A: Much of my work is about skin in the broadest sense of the word. For example, the feeling of a material on my skin, layers, transparency, animal skin, hair, a layer of a material on skin, concealing or revealing skin, the squeezing of skin.
Because of this you see animals, animal skin and the human body in my work. I work with contrast and alienation and nature lends itself particularly well to this. The plastic in my plastic typography looks like skin to me. When I use waste in my work it’s because I love the worn-out material and I can see the beauty in it.
Q: How do you go about incorporating animals into your photography and typography?
A: All the animals in my work died of natural causes and I work with animals that have fascinating elements. The soft fur of a rabbit for example or the shiny slippery texture of fish. They come to me in a natural way. When I was at a fish market I saw small fish, called ‘smelt’ lying in a curved shape.
I immediately saw a letter ‘S’ and started making the fish typography. The fish look like acrobats to me. And for the Drifting series, I created a final portrait of dead animals that still retain their beauty. And I just started another project, which I am not going to tell about, but I can disclose one work called ‘Nosy’, also made with small fish.
Q: What does the series the feeling on my skin say about your relationship between your own body and sensuality? How did the idea for that series emerge?
A:The feeling on my skin is about my sensual fascinations. I love how some materials feel on my skin. I used my tactile fascinations such as squeezing, bulging, smooth and slimy to concealing and revealing on my own body. This work is the most personal I’ve made so far.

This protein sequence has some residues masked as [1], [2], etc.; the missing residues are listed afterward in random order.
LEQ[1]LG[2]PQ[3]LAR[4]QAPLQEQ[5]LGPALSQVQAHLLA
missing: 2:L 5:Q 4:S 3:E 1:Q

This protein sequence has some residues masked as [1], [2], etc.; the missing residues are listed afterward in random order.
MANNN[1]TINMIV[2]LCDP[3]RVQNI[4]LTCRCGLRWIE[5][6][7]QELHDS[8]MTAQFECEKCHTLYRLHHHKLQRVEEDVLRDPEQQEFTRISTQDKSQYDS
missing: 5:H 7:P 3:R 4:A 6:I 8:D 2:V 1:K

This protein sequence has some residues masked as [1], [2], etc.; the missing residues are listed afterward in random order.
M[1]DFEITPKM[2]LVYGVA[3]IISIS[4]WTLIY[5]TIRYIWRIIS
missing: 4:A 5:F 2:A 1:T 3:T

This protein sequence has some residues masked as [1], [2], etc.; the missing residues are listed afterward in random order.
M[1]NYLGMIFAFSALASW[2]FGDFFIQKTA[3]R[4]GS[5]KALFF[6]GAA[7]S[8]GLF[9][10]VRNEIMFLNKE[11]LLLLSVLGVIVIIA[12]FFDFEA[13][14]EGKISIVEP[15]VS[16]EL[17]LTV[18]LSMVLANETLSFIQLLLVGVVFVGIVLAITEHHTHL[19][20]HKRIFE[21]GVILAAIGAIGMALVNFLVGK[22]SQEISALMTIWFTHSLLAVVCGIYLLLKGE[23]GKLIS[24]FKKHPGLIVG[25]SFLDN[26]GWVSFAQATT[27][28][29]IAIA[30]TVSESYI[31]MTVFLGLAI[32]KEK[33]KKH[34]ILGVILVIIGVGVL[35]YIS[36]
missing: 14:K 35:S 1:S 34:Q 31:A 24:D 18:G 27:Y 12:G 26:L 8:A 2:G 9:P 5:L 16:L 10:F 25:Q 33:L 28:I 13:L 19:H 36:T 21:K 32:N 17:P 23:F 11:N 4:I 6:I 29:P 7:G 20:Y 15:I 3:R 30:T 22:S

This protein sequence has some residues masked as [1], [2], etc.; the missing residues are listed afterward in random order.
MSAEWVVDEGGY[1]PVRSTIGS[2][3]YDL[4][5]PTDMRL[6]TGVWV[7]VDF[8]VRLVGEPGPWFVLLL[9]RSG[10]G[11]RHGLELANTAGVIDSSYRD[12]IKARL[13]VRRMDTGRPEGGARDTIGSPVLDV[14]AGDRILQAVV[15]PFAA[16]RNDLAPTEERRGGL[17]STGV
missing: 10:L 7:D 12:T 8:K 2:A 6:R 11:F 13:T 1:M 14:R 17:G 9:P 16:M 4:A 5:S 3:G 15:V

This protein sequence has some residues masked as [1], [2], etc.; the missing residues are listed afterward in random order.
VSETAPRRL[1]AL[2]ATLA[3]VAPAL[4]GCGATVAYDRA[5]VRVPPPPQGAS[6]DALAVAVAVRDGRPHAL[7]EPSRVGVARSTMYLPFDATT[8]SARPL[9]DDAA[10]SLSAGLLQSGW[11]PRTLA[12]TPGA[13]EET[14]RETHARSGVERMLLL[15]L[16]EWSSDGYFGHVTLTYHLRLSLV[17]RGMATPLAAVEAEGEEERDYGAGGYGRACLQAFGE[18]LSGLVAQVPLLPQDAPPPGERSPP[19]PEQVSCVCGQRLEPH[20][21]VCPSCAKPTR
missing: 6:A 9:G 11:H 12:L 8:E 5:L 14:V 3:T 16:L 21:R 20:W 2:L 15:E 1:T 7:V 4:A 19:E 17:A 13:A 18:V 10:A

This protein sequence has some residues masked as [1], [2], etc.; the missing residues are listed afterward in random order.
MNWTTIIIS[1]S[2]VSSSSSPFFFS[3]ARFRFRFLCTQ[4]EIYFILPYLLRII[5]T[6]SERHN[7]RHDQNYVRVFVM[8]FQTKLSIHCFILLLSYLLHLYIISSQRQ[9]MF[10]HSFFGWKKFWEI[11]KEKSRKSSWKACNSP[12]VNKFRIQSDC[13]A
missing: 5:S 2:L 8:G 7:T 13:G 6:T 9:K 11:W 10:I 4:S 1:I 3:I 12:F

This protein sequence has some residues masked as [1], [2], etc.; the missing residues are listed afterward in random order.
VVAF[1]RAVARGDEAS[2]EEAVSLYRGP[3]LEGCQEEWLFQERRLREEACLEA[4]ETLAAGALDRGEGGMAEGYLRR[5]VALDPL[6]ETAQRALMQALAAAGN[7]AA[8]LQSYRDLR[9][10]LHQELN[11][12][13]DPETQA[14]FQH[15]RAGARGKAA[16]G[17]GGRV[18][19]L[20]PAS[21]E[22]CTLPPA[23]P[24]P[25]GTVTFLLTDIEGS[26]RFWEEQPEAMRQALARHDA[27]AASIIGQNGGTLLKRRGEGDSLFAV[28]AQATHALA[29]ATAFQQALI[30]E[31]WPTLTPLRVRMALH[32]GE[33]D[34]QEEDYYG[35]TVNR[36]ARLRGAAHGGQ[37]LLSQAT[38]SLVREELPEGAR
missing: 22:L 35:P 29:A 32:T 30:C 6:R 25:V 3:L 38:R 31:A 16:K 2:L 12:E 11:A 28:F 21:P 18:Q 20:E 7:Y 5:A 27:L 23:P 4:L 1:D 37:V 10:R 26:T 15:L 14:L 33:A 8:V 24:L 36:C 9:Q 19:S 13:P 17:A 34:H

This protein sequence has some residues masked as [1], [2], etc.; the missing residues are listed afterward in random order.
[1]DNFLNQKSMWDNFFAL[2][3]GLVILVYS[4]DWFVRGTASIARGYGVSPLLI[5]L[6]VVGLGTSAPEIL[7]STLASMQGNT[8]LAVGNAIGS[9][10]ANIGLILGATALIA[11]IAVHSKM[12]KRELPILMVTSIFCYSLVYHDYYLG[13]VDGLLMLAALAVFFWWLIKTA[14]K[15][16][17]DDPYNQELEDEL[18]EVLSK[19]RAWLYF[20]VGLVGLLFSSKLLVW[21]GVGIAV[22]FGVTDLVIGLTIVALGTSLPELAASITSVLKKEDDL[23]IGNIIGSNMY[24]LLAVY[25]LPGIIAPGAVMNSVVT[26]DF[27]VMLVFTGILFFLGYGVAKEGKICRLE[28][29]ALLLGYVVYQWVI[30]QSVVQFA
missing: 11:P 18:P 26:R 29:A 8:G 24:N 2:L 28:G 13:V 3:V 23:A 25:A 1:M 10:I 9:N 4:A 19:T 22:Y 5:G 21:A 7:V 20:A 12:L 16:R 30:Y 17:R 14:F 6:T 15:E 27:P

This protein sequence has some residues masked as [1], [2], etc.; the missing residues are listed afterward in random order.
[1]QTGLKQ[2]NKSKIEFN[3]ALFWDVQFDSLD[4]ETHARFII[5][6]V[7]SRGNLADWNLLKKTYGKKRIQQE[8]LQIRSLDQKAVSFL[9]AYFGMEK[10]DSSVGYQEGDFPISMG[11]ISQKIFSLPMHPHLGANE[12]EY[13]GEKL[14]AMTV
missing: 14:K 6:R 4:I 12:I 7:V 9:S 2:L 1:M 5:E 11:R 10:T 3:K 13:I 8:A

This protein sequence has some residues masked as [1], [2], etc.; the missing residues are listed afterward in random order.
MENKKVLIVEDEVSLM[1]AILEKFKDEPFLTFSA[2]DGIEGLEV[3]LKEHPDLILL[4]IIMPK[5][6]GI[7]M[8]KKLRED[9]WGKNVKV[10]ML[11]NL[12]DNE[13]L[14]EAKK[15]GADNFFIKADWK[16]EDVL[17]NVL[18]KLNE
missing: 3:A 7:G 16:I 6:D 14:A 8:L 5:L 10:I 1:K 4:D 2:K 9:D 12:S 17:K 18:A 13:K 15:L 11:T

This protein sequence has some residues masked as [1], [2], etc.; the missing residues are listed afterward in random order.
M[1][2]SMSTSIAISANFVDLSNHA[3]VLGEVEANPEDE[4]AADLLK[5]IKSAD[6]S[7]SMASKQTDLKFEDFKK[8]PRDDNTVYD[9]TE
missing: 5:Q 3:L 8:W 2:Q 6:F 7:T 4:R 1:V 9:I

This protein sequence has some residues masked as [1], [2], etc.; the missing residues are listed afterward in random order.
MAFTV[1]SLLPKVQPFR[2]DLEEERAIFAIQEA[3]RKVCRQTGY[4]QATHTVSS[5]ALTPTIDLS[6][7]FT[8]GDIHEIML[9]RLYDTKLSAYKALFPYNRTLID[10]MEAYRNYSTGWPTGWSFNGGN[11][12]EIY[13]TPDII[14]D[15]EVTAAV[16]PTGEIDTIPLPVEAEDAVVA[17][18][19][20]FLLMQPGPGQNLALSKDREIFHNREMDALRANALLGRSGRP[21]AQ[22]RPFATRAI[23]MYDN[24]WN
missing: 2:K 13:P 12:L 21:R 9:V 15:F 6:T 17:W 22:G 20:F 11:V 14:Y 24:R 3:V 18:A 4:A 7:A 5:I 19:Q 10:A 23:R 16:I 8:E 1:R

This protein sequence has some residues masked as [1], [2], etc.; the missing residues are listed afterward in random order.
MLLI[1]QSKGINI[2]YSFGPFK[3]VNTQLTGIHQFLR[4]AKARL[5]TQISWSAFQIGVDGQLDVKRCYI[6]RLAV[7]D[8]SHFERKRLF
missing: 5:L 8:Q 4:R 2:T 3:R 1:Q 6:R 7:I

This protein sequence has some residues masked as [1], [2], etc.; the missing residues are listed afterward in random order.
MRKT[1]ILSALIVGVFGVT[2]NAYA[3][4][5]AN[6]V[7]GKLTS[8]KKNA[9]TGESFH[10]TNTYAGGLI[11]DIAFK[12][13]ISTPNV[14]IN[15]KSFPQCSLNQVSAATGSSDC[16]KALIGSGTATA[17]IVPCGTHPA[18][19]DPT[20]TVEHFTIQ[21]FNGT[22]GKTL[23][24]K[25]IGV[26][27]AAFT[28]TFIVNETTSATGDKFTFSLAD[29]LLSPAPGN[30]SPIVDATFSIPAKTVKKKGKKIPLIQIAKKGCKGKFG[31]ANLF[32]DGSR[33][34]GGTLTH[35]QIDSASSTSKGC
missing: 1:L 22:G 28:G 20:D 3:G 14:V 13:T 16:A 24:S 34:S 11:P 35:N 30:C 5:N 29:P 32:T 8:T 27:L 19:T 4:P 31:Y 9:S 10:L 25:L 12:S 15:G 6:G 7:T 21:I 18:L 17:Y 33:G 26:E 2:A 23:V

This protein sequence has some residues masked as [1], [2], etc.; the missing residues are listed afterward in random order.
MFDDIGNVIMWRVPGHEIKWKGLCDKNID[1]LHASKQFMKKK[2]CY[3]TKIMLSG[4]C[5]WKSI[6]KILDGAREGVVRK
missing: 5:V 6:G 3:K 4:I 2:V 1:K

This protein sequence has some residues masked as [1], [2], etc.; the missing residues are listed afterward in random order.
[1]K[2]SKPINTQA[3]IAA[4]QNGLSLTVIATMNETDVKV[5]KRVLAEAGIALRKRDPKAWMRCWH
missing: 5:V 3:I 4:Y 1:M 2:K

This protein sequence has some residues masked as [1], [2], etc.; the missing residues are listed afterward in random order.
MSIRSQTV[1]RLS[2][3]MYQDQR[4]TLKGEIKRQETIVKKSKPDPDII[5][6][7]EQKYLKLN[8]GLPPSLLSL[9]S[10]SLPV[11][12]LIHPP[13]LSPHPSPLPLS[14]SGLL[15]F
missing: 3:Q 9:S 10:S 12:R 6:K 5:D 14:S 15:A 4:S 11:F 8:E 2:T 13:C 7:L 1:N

Q: How do you know when a piece is finished?
A: When I am enthusiastic or moved in any way. If I am fascinated by the image myself, then I know it is finished.
Q: Which of your works resonate the most with you? Do you have a favourite piece or series?
A: Some works of the feeling on my skin resonate the most with me: soft touch and second skin. Also, my hair typography and my latest work Nosy resonate with me. The works Mouse Fluor and Bird Flower Blue are also favourites.
Q: What is the most rewarding aspect of being an artist?
A: Freedom in every aspect. And the satisfaction that I feel when a work is finished and I feel that it’s good.
Q: What are the most challenging aspects?
A: How far can I go? That’s the question. Sometimes my work is edgy. I know that there are limits, but they are mostly the limitation[s] that other people experience. I love to make work that’s on the edge. Or just over it.
Another challenge is more practical. For example, when I make nude photography in nature the weather has to be good, the light has to be soft and I need privacy.
Hind Berji is a freelance writer and museum professional with experience in arts reviews, blogging, and sociopolitical criticism. She has written about topics ranging from opinion pieces and features on the Arab World to literary essays and poetry.